We don’t how many hours he’s been out there, or how many days of the week he does it. We don’t know if he goes to school, what language he speaks, who his parents are (or if his parents are alive), and how many siblings he has. And more importantly, we don’t know what he is thinking. Chances are, we will react with sympathy and wonder if this poor boy will ever get a chance at success in life.
Solomon Sickle was born in Russia on July 5, 1903, according to the Social Security Death Index, but the family estimates he was born in 1901. He was one of at least six children born to Harry and Annie Sickle, who married in about 1895. Harry came to the US from Russia, without his family, in about 1908 (I could not find him or any of his family in immigration records). In the 1910 census, he is listed as a shoemaker with his own store, and lives at 321 7th Street. The rest of the family joined him apparently in 1911 or 1912 (per Hine caption and 1920 census), or perhaps as early as 1909, according to Solomon’s obituary. In the 1920 census, the family lives in a rented apartment at 309 Seventh Street, SW. Harry is still a shoemaker, and Solomon is listed as unemployed.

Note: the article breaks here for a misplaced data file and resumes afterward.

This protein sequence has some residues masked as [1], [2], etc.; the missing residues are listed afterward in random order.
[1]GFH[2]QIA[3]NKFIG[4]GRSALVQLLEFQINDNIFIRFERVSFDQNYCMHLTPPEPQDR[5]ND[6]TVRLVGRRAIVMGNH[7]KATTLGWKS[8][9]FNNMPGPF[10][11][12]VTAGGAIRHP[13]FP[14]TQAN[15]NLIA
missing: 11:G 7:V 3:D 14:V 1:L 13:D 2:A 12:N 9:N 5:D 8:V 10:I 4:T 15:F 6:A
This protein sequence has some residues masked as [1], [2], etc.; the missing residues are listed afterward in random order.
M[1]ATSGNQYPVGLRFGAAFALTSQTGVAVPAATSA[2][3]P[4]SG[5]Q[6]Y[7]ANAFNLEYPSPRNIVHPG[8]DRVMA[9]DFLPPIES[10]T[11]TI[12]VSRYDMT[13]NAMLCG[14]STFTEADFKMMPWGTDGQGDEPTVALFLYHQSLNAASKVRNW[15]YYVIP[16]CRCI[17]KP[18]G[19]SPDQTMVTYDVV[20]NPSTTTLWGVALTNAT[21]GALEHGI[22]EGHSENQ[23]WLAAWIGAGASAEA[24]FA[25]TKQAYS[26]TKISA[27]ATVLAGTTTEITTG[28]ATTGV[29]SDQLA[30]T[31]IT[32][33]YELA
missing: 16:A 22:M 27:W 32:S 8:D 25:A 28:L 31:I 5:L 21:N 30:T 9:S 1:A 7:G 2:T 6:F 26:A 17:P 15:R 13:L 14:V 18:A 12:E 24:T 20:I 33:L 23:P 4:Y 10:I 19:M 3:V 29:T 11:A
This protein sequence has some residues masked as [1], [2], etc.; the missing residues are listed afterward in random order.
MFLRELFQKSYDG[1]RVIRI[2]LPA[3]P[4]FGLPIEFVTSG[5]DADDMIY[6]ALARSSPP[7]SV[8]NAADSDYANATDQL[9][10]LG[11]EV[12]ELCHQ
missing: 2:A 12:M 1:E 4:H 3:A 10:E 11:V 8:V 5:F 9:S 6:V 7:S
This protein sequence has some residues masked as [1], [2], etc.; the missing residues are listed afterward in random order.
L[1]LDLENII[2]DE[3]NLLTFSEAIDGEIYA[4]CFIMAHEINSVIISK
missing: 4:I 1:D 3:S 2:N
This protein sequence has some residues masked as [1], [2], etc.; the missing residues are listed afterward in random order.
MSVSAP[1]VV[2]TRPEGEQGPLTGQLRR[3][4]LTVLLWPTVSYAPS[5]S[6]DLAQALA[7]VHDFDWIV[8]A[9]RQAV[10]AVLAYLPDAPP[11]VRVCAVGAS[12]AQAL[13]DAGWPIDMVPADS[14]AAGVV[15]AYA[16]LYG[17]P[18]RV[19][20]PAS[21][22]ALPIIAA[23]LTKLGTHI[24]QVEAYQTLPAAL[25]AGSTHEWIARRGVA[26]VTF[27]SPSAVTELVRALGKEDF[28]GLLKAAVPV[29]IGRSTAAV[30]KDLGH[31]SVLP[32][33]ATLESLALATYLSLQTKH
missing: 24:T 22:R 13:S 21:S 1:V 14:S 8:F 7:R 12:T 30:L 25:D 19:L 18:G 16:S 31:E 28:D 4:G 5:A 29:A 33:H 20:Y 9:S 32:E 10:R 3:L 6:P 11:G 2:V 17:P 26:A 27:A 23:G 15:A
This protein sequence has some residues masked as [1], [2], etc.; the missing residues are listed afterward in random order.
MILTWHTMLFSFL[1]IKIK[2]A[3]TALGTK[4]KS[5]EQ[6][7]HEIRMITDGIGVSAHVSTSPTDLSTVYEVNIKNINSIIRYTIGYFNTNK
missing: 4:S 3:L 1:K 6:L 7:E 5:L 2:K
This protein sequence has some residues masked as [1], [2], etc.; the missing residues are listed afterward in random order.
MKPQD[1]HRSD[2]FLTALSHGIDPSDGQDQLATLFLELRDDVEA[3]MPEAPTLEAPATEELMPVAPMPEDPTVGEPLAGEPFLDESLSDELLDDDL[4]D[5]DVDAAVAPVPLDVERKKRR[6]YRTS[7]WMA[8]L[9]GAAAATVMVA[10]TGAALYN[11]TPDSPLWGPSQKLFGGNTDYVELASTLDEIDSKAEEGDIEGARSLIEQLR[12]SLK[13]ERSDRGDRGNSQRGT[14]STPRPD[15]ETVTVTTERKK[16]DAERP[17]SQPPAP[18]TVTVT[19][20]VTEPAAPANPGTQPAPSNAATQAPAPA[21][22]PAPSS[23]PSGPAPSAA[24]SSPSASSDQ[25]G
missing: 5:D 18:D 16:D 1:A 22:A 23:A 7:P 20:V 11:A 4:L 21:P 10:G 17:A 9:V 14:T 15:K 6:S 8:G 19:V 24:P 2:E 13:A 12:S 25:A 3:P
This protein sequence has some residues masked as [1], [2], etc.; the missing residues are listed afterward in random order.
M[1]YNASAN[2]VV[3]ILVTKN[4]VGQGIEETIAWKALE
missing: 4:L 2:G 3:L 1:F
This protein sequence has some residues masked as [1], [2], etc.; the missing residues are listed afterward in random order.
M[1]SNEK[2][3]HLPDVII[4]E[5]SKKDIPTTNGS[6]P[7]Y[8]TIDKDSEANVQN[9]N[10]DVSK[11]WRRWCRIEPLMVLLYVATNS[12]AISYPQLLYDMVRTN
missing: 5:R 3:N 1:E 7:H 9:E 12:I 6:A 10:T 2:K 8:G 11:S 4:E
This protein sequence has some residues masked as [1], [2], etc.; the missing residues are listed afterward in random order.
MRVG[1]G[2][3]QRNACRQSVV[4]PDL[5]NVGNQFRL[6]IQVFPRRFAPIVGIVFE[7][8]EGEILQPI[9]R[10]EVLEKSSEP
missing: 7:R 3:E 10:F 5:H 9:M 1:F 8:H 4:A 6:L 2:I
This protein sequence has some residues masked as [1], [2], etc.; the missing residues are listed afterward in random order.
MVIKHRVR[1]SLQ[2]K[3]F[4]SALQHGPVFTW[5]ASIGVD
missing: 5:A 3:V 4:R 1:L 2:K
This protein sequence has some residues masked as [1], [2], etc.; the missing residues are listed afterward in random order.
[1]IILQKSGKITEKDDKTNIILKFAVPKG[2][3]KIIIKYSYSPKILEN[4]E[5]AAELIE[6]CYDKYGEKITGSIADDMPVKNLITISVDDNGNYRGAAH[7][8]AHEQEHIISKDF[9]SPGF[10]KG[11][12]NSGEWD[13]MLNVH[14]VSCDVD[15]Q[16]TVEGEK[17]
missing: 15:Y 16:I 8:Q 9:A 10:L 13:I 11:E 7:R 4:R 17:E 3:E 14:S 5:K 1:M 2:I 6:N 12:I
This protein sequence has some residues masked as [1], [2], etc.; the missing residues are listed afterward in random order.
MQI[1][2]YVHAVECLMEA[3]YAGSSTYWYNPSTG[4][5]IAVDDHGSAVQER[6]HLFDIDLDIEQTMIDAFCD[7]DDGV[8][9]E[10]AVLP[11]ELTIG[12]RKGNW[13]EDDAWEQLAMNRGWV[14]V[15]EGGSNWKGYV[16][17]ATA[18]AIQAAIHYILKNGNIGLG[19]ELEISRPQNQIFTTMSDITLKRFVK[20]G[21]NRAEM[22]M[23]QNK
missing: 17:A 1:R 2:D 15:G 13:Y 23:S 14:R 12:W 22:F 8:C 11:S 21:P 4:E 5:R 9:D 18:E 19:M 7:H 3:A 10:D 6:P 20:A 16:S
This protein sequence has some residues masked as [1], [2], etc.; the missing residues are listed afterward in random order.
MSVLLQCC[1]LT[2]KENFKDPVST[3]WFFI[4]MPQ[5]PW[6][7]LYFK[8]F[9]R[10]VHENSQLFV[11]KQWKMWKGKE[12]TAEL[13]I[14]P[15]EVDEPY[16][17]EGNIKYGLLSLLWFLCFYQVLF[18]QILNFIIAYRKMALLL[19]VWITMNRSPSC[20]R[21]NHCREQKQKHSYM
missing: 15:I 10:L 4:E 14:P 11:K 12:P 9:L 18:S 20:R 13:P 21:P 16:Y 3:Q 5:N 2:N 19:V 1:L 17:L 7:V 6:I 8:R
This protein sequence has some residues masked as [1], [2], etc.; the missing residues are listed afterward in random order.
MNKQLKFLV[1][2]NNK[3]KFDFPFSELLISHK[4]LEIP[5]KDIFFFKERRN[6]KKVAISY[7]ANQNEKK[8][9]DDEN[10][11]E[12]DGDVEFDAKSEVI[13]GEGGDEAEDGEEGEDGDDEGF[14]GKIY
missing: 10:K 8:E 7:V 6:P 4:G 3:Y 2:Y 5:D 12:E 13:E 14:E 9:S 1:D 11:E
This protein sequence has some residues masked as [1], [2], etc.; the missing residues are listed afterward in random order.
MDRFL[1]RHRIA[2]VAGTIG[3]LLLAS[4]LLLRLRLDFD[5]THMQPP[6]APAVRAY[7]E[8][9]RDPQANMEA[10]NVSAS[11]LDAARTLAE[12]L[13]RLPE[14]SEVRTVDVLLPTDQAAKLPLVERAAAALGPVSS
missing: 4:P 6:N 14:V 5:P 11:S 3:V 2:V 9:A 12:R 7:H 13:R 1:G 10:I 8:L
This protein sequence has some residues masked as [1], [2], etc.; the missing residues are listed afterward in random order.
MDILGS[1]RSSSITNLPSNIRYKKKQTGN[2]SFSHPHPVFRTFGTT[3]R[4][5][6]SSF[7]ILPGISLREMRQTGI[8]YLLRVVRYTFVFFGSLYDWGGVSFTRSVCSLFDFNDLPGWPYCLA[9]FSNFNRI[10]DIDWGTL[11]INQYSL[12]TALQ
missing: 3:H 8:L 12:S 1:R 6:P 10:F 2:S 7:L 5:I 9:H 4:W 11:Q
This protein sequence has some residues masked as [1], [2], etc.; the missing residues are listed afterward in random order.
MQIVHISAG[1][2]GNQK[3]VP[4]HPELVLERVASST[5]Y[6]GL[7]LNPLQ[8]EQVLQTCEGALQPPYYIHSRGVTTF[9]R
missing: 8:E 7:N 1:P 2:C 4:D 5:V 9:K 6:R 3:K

Solomon married Lillian Rosenthal about 1926, according to the 1930 census, which lists the family as having two young children and renting at 909 4 ½ Street. Solomon is listed as the owner of a delicatessen. At that time, his parents were living in their own home at 429 7th Street. His father was still a shoemaker. He died in 1940, at the age of 70. Solomon’s mother died in 1956.
Solomon Sickle passed away in Washington on June 30, 1956, at the age of about 55. I found his death record and obituary and contacted his daughter, Sally Riskin. She was stunned to see the photo of her father.